Fatigue is the No. 1 symptom for any number of things. People don’t sleep well because of day-to-day lifestyle choices, their bedtime habits, their sleep routine. I talk to people, and it’s amazing how quickly they will see the red flags if they write things down, or you’re discussing or asking questions. They don’t realize the role that light plays in the regulation of the sleep-wake cycle. Getting enough natural light in the morning and afternoon, and making sure you’re limiting artificial light, can go a long way in getting you to a place where you’re ready to relax and unwind and go to sleep at night.

Q. Who is most at risk for sleep challenges?

Sleep is most important for children, says "sleep enthusiast" Soda Kuczkowski, pictured with her husband, Andrew, and their daughter, Ryan, 2.

Sleep is most important for children, says "sleep enthusiast" Soda Kuczkowski, pictured with her husband, Andrew, and their daughter, Ryan, 2.

Sleep affects everybody. Everybody needs sleep. But I would say it’s important for our youth. As parents, we are the role models for sleep. Seventy percent of the growth hormone is developed while a child sleeps, so it’s important that they’re getting the recommended amount of sleep. It’s for a reason.

Q. What tend to be healthy sleep habits?

Regulation of artificial and natural light. Being in a cool, dark environment. Making sure that you’re blocking out light. Recognizing that falling asleep with the TV on is a big no-no. It’s partly because of the blue light – even when our eyelids are closed, we still filter light – but it has more to do with noise. Even though sleep is one of the most restorative function of the body, our brain is the most active when we sleep. That’s when we clear out those neurotoxins, so it’s very important that we go through all several sleep stages.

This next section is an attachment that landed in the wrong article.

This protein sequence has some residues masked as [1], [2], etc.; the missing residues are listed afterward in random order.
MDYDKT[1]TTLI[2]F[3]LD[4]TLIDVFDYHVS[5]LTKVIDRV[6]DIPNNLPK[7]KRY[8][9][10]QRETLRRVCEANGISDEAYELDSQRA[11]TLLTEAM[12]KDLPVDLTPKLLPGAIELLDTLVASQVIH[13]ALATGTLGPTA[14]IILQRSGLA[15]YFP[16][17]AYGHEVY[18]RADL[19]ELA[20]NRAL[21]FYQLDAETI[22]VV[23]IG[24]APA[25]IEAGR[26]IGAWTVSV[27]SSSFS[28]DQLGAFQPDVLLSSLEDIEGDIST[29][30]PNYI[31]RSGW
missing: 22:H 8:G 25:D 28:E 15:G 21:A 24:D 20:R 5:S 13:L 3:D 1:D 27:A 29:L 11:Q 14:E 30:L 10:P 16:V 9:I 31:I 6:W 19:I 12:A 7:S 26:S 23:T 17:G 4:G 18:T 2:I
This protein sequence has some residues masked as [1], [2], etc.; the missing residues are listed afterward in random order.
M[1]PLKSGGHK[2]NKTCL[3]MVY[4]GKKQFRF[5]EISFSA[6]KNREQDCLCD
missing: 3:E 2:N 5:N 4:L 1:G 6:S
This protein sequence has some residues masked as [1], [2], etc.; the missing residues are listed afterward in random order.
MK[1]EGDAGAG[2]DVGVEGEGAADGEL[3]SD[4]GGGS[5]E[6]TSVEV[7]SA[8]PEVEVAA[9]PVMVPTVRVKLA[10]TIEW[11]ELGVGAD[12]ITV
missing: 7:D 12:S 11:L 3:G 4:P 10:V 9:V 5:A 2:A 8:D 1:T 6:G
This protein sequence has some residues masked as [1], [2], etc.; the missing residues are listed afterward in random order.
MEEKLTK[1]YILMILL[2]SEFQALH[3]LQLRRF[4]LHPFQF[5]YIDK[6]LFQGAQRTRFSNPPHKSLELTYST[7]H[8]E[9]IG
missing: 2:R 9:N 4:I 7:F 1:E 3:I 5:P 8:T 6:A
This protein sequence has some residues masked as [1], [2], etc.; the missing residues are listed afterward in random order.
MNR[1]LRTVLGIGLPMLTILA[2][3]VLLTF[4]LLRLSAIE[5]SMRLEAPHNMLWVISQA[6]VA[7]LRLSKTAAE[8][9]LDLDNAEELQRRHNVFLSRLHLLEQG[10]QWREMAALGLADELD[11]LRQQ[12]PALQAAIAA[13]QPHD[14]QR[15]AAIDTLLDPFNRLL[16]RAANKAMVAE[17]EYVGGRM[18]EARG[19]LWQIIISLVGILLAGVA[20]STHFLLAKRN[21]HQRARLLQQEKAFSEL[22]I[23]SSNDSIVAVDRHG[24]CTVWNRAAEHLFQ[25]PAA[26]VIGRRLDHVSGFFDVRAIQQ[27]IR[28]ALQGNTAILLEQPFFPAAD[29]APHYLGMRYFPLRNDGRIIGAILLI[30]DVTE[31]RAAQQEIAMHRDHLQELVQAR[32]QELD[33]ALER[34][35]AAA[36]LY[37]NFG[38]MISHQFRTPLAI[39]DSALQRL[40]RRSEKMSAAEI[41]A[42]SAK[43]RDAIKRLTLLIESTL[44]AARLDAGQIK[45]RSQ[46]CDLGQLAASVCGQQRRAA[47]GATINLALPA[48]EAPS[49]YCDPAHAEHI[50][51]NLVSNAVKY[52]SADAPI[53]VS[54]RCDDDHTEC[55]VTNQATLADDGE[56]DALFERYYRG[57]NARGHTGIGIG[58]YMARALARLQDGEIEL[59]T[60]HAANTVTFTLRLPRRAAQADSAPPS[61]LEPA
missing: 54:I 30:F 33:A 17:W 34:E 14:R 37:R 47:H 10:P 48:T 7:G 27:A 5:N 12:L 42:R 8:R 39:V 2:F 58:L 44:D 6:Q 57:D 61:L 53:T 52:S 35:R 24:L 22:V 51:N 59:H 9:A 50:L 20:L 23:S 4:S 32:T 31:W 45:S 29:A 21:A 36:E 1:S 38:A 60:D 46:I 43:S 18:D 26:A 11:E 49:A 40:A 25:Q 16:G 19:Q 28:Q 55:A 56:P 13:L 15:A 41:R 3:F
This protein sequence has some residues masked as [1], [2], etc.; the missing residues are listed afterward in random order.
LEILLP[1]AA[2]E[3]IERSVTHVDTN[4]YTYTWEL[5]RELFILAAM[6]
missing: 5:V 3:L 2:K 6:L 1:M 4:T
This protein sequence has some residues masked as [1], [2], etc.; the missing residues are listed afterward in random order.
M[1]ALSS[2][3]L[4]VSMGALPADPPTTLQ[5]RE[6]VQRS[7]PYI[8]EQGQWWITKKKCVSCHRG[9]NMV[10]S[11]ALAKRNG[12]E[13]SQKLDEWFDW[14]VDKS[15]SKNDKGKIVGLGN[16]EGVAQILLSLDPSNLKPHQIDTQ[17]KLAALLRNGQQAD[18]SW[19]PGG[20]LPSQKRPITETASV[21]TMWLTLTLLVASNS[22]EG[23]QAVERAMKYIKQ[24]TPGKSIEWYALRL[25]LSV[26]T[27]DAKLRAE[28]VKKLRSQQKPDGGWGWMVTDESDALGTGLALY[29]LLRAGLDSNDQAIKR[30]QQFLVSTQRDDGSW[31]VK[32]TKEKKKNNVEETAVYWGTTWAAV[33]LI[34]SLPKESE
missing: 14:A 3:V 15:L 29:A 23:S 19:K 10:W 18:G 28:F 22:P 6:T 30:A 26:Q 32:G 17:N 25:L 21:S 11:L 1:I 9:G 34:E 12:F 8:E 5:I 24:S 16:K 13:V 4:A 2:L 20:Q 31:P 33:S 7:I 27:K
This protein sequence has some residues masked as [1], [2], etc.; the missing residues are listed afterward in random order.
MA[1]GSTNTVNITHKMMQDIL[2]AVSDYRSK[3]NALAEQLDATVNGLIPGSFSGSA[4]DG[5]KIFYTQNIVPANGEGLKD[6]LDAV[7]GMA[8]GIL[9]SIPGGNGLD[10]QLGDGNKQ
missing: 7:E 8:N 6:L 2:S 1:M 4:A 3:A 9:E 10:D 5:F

Sleep is such a broad topic. It affects everyone in different ways. There’s hormonal imbalance. Nutrition deficiency is a huge one. Upward of 80 percent of the population is magnesium deficient and magnesium helps sleep. Having a plant by your bedside helps. I’ve done a workshop on the best plants. NASA came out with a study. There’s a list of 13. The one I tell people is put aloe vera next to your bed. It emits extra amounts of oxygen at night and if you have sleep apnea, what a great plant to have in your bedroom.

Q. Does what you eat and when you eating have anything to do with sleep?

Oh yeah. I do a whole presentation on foods that promote and hinder sleep. Sweet potatoes or a Kashi cereal work if you’re a late-night snacker. Cherries and tart cherry juice have a natural source of melatonin. You want to avoid things like spicy foods because when we sleep, our digestion system is at work.

Q. Are most sleeping issues treatable without medication or C-PAP?

Most sleep disorders, regardless of whether they’re behavioral or medical, have a behavioral component to them. Even if it’s insomnia and a doctor recommends sleep aids, they will change it from 10 to 5 milligrams and you can only have it for 30 days before they re-evaluate. They might send you to a sleep study. It all comes down to a behavior. It’s still about keeping a consistent sleep routine, a consistent sleep plan, and the things you do throughout the day that affect your nightly sleep.


Twitter: @BNrefresh, @ScottBScanlon